Losing Your Keys Is a Painful Reminder of How Memory Really Works

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Last Sunday, I was stomping around my apartment, huffing and puffing, because I was late and somehow I had lost my keys. They were not in the lacquered clay bowl I had found at a West Village flea market and set atop a shelf; they were neither in yesterday’s jeans, nor nestled in the couch, nor, for whatever the reason might have been, under the bed. Ten minutes later, they were discovered: Oh, of course, the keys were on the floor, below the bowl – yet out of sight.

Beyond being an exercise in self-aggression (and self-compassion), The Great Lost Keys Episode was a reminder, yet again, that human memory (full disclosure: my memory) is not like a computer’s memory. According to computationalism, which cognitive scientists say is the leading theory of the mind, your brain is essentially a computer; yet, tragically, there is no clean way to right-click and save-as the things you want to immediately recall, like the name of that attractive friend’s friend at the party or what the gate number is for your long-awaited flight to California. Like your third-grade teacher told you, you have to pay attention. That’s the path to recall.

While it may seem a touch obvious that attending to something is a key to remembering it, the mechanics are not: Attention “is the initial phase” of remembering, says Jocelyn Faubert, who studies perception at the University of Montreal. If you don’t place your attention on something — say, your keys — then the thing you want to remember doesn’t have the opportunity to enter into your “working memory,” which, while having competing definitions, is “the brain’s scratchpad,” the cognitive space where your mind is holding and manipulating information. As one review on the topic says, you use your working memory when keeping track of partial results of a math problem while you do it in your head; in combining the pieces of an argument; and in baking a cake without adding the same ingredient twice. And when you attend to something in your field of vision, you’re placing it into your working memory. From working memory, whatever you’re trying to remember has a chance to be “consolidated” into your long-term memory — in other words, you’ll be able to recall it. “If I don’t do these steps at any level,” Faubert says, the process “is going to break down.”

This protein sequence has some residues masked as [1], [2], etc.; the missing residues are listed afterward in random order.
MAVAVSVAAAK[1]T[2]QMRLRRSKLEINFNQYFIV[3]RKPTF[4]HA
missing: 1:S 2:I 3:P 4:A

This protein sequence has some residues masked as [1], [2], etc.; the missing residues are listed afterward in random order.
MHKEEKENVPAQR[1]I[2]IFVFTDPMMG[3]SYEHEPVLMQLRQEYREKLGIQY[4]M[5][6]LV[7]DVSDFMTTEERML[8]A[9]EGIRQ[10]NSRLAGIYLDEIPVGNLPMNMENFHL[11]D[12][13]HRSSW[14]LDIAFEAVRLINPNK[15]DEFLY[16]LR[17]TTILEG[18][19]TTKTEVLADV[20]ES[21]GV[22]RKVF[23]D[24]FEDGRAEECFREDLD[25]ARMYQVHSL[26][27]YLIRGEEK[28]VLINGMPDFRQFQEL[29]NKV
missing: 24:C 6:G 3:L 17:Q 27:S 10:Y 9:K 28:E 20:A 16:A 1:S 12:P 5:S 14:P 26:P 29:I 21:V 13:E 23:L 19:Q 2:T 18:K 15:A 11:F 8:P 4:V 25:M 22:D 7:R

There are even further cruelties involved in working memory and long-term retrieval: If you don’t work with a piece of information when it’s in your working memory, you’re probably not going to retrieve it. While scientists aren’t in consensus about why this is, Benedict Carey, author of How We Learn: The Surprising Truth About When, Where, and Why It Happens, told me in an interview that recall happens when you’ve trained your brain “to think that something is important to your survival,” and you show your brain that something is important by devoting mental energy toward it. It’s not just a matter of furrowing your brow with maximum intensity — though you do get style points for doing so — it’s about achieving what educational psychologists call “desireable difficulty.” Highlighting words, while pleasurable, requires little effort, so it’s a poor way to lodge facts into your memory. But flash cards, which torturously force you to recall something again and again, do actually help strengthen a memory. And that’s the cruelest irony of your house keys: They’re not very important to you when you arrive at home, Faubert says, so you (may) throw them anywhere. But they’re very, very important when you try to leave. If you place them somewhere “automatically,” that is, without attending to them, then they don’t have a chance to enter the working memory, and with that be recalled down the line.

The best option, then, might be to “outsource” your recall by just putting those keys in the same place every single time, like a lacquered clay bowl that you picked up at a West Village flea market. Just make sure, no matter how much you drink on Saturday night, that they end up in there.